Breaking News
0
Ad-Free Version. Upgrade your Investing.com experience. Save up to 40% More details

Analysis: A 'tsunami' of cash is driving rates ever lower. What will the Fed do?

EconomyJun 03, 2021 06:10AM ET
Saved. See Saved Items.
This article has already been saved in your Saved Items
 
© Reuters. FILE PHOTO: Four thousand U.S. dollars are counted out by a banker counting currency at a bank in Westminster, Colorado November 3, 2009. REUTERS/Rick Wilking/File Photo

By Jonnelle Marte

(Reuters) - Banks have too much cash on their hands - and they're running out of places to put it.

Nowhere is this more evident than in the rising popularity of a Federal Reserve program that lets firms stash their cash overnight with the U.S. central bank in exchange for at best a small return. The payout these days: Zero percent.

But usage is soaring to record highs as money market funds and other eligible firms cope with what some analysts are calling a "tsunami" of cash.

The banking system is swimming in nearly $4 trillion of reserves, thanks in part to the Fed's asset purchases, a fall off in Treasury bill issuance and a rapid drawdown in the government's store of funds at the Fed. The Treasury General Account, or TGA, has dropped by nearly $1 trillion since last fall, mirrored by the surge in bank reserves.

All that cash is pushing down short-term rates and increasing expectations the Fed will need to respond with a technical adjustment at its June 15-16 meeting, if not earlier, in order to keep its key policy rate from sliding further.

The situation is also a headache for money market funds, which are absorbing much of the money and finding fewer options for investing it, a dynamic the Fed is watching closely.

"They’re getting cash in the door and aren’t able to find good places to invest it," said Gennadiy Goldberg, a senior U.S. rates strategist for TD Securities.

(Graphic: Rising in popularity - https://graphics.reuters.com/USA-FED/CASH/qmyvmzgwnpr/chart_eikon.jpg)

TIME TO ACT?

Fed policymakers were briefed by staff on money market issues at their last meeting in April. A senior official from the New York Fed advised them they may want to consider making a minor technical adjustment to rates "in the coming months" if the downward pressure on overnight rates continued.

The effective federal funds rate - the central bank's critical policy rate - slipped as low as 0.05% at the end of May before rising back to 0.06%. It is hovering near the bottom of the Fed's target range of zero to 0.25%. The lowest it has ever settled on a daily basis is 0.04%.

The central bank's options for responding include lifting the interest it pays on excess reserves, or IOER, which is currently at 0.10% and is available only to banks. It could also lift the rate on the facility soaking up much of the extra cash: reverse repurchase agreements, or reverse repos, which are open to non-banks such as money-market funds.

Together, the two are designed to form the "corridor" for the fed funds rate. The reverse repo rate - currently at zero - sets the floor by giving firms a risk-free place to park some of their cash overnight. Usage soared to a record $485.3 billion last week, up from nearly nothing in March.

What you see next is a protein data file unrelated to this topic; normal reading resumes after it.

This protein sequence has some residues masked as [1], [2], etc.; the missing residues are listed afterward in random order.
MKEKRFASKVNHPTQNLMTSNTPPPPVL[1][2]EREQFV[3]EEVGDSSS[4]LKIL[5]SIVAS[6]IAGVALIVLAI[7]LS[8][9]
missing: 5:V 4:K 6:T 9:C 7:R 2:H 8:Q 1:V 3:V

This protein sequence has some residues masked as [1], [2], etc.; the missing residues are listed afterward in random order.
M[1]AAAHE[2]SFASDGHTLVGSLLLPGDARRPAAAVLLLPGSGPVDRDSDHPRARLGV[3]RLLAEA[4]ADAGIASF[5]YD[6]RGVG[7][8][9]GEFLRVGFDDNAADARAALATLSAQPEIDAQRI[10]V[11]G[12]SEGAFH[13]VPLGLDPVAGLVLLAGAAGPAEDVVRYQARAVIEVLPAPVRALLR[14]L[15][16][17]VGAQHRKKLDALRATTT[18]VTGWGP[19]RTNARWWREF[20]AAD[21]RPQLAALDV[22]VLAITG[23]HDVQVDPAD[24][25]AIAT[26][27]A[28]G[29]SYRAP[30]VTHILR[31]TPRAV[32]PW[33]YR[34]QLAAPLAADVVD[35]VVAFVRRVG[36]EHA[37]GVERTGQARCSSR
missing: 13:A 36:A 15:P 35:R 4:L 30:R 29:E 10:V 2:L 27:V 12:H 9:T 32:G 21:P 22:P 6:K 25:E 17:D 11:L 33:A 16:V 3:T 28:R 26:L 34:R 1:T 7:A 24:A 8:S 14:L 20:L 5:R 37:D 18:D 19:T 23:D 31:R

(Graphics: A relief valve for excess cash - https://graphics.reuters.com/USA-FED/CASH/jznvnwbjopl/chart.png)

The increased popularity of reverse repo may be a sign that the Fed has "injected too much cash into the market," said Scott Skyrm, executive vice president in fixed income and repo at Curvature Securities. "It's going straight back to the Fed."

Policymakers expanded access to the facility this year by loosening the eligibility rules and raising the daily limit on operations to $80 billion per user from $30 billion.

But some analysts say the Fed may need to do more by boosting the rate from zero, perhaps by 2-3 basis points or its more typical move of 5 basis points. Any adjustments to reverse repo or IOER could happen at the June meeting or before, analysts say.

FUND SQUEEZE

Many banks, unwilling to accumulate any more deposits, are funneling some of the excess reserves into money market funds.

But with interest rates expected to stay low for the foreseeable future, money funds could struggle to find safe ways to invest that growing pile of cash to avoid losses for investors. While they can waive fees, fund providers still have overhead costs to cover.

"At some point these funds are going to be pressed for profitability too," said Steven Kelly, a research associate with the Program on Financial Stability at the Yale School of Management. Firms that "take money and invest it at zero percent return" may struggle to cover their expenses.

Some money funds might eventually have to close to new investors or lower payouts, he said.

The Fed could offer money funds some relief if it raises the rate it pays on reverse repo operations, Kelly said. But that wouldn't address the longer-term financial stability concerns surrounding the funds, which sometimes have to sell holdings during times of stress in order to meet redemption requests, he said.